Group-Object -Property @{Expression = { $_.LastWriteTime.Date }} |  # create groups based on the date part without time part
        ForEach-Object {
            $_.Group | 
            Sort-Object -Property LastWriteTime -Descending |           # sort on the LastWriteTime property
            Select-Object -Skip 1 |                                     # select them all except for the first (most recent) one
            Remove-Item -Force                                   # delete these files
        }

# after X days, remove all backups except Mondays
echo 'Clean older bacckup files, keep Mondays'
Get-ChildItem -Path $path -File |
    ForEach-Object {
        $fileAge = New-TimeSpan -Start $_.LastWriteTime -End (Get-Date).Date
        if(
            $fileAge.Days -ge $weeklyStartDay -and
            #$fileAge.Days -le $weeklyEndDay -and
            $_.LastWriteTime.DayOfWeek -ne 'Monday'
        ){
            #$_
            Remove-Item -Path $_.FullName -Force 
        }
    }

# archive files older then specified date
echo "Archive older backups"
If(!(test-path $archivePath)) { New-Item -ItemType Directory -Force -Path $archivePath | Out-Null }
Get-ChildItem -Path $path -File |
    ForEach-Object {
        $fileAge = New-TimeSpan -Start $_.LastWriteTime -End (Get-Date).Date
        if(
            $fileAge.Days -ge $archiveDays
        ){
            #$_
            Move-Item -Path $_.FullName -Destination $archivePath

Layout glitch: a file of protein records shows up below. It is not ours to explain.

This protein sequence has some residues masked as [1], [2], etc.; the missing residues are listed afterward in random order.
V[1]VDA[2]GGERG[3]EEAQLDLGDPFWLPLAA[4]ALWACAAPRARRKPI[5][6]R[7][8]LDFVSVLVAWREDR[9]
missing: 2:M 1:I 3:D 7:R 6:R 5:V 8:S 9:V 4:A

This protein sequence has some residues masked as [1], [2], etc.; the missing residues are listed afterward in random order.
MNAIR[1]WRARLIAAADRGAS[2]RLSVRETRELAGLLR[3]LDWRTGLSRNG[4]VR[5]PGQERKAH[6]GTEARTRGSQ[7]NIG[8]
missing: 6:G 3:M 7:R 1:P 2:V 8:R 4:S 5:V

}
    }

Simon,
Great. Thanks for sharing.

May I suggest some little tweaks anyway? :wink:

You use Get-ChildItem for almost the same files 3 times. That’s going to take a lot of time, which you can avoid. Simply create the list of files to process once and use it as often as you need.
Something like this …

$path = 'c:\Backup'
$archivePath = 'c:\Backup Archive'
$fileExtension = '*.zip'

$weeklyStartDay = 29
$weeklyEndDay = 182
$archiveDays = $weeklyEndDay - 1

$CompleteBakupFileList = Get-ChildItem -Path $path -Filter $fileExtension -File |
                        Select-Object -Property *, @{Name = 'fileAgeDays'; Expression = { (New-TimeSpan -Start $_.LastWriteTime -End (Get-Date).Date).Days } },
                                                    @{Name = 'DayOfWeek'; Expression = { $_.LastWriteTime.DayOfWeek } }
If (-not (test-path $archivePath)) { New-Item -ItemType Directory -Force -Path $archivePath | Out-Null }

$CompleteBakupFileList |
Where-Object { $_.BaseName -match '_\d{14}$' } |
Group-Object -Property @{Expression = { $_.LastWriteTime.Date } } |
ForEach-Object {
    $_.Group | 
    Sort-Object -Property LastWriteTime -Descending |
    Select-Object -Skip 1 |
    Remove-Item -Force
}
foreach ($BackupFile in $CompleteBakupFileList) {
    if (
        $BackupFile.fileAgeDays -le $archiveDays
    ) {
        Move-Item -Path  $BackupFile.FullName -Destination $archivePath 
    }
    elseif (
        $BackupFile.fileAgeDays -le $weeklyStartDay -and
        $BackupFile.fileAgeDays -ge $weeklyEndDay -and
        $BackupFile.DayOfWeek -ne 'Monday'
    ) {
        Remove-Item -Path $BackupFile.FullName -Force
    }
}

Olaf I received an email you had suggested a few modification of the code but cant see it here, was it removed?

The SPAM detection of the forum is quite picky. It got on hold for moderation. I already asked to release it. It might taky some time. :wink:

Its released from spam now :slight_smile:

Great. Thanks. :smiley:

Small bug with your suggestion Olaf, line 30 and 31 should be reversed for the logic of -ge and -le

$BackupFile.fileAgeDays -le $weeklyStartDay -and
$BackupFile.fileAgeDays -ge $weeklyEndDay -and

should be

 $BackupFile.fileAgeDays -ge $weeklyStartDay -and
$BackupFile.fileAgeDays -le $weeklyEndDay -and

I hope you catched that before you rolled it out to production. :wink: But as you’re not complaining about more than that the rest seems to work as expected!? :wink:

hahaha thats where the -WhatIf comes in handy. Yes everything else works perfectly thank you again for the help.